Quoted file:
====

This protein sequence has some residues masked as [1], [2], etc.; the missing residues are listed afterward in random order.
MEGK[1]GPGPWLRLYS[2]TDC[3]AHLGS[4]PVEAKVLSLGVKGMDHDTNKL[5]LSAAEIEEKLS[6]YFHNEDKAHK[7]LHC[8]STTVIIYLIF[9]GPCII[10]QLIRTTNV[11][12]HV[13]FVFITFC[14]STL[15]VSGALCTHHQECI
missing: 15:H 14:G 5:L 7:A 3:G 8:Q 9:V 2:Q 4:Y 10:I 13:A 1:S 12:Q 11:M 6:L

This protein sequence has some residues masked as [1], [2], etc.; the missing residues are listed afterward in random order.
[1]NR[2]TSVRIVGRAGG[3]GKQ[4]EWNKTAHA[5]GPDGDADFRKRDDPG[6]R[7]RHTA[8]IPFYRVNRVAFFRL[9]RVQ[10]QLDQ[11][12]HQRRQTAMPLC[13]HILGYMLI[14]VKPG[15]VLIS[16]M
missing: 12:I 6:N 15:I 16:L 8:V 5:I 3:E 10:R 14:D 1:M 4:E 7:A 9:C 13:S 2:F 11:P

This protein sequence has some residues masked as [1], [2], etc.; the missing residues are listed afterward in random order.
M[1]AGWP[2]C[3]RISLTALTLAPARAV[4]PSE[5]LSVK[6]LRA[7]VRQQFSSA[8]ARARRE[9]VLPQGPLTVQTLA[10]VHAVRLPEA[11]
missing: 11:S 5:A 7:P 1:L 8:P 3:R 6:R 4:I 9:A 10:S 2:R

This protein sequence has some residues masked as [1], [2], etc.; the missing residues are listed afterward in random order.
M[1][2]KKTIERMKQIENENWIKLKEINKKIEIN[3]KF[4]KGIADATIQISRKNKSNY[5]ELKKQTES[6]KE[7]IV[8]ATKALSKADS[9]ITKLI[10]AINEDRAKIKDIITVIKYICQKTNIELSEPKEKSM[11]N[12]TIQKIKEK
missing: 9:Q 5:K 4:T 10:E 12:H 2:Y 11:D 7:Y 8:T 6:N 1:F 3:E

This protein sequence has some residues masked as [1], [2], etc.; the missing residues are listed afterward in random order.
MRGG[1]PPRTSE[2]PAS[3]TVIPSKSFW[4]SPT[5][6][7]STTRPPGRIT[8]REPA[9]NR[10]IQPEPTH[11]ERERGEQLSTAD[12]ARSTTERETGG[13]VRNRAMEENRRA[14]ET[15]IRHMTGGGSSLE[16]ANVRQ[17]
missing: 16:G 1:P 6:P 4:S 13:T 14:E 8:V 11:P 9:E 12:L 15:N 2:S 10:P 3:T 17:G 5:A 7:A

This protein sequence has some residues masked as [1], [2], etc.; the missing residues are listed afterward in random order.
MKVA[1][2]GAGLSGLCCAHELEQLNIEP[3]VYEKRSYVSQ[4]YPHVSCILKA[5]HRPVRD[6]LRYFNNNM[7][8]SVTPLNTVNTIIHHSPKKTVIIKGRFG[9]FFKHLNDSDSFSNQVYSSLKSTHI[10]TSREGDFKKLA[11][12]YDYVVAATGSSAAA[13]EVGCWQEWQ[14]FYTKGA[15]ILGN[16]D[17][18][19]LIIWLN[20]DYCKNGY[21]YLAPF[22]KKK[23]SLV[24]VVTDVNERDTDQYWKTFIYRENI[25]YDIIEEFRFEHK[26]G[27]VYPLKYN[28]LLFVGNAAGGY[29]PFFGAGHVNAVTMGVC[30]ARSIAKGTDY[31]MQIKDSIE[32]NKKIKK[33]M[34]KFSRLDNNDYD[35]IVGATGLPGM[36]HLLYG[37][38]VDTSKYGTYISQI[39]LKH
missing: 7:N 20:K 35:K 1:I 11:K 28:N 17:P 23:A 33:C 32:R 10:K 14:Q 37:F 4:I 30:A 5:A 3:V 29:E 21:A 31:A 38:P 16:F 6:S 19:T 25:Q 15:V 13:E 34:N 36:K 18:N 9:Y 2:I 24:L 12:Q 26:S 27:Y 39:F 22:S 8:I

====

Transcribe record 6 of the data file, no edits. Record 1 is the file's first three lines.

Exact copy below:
This protein sequence has some residues masked as [1], [2], etc.; the missing residues are listed afterward in random order.
MKVA[1][2]GAGLSGLCCAHELEQLNIEP[3]VYEKRSYVSQ[4]YPHVSCILKA[5]HRPVRD[6]LRYFNNNM[7][8]SVTPLNTVNTIIHHSPKKTVIIKGRFG[9]FFKHLNDSDSFSNQVYSSLKSTHI[10]TSREGDFKKLA[11][12]YDYVVAATGSSAAA[13]EVGCWQEWQ[14]FYTKGA[15]ILGN[16]D[17][18][19]LIIWLN[20]DYCKNGY[21]YLAPF[22]KKK[23]SLV[24]VVTDVNERDTDQYWKTFIYRENI[25]YDIIEEFRFEHK[26]G[27]VYPLKYN[28]LLFVGNAAGGY[29]PFFGAGHVNAVTMGVC[30]ARSIAKGTDY[31]MQIKDSIE[32]NKKIKK[33]M[34]KFSRLDNNDYD[35]IVGATGLPGM[36]HLLYG[37][38]VDTSKYGTYISQI[39]LKH
missing: 7:N 20:K 35:K 1:I 11:K 28:N 17:P 23:A 33:C 32:R 10:K 14:Q 37:F 4:I 30:A 5:A 3:V 29:E 21:A 31:A 38:P 16:F 6:S 19:T 25:Q 15:V 13:E 34:N 36:K 18:N 9:Y 2:I 24:L 12:Q 26:S 27:Y 39:F 22:S 8:I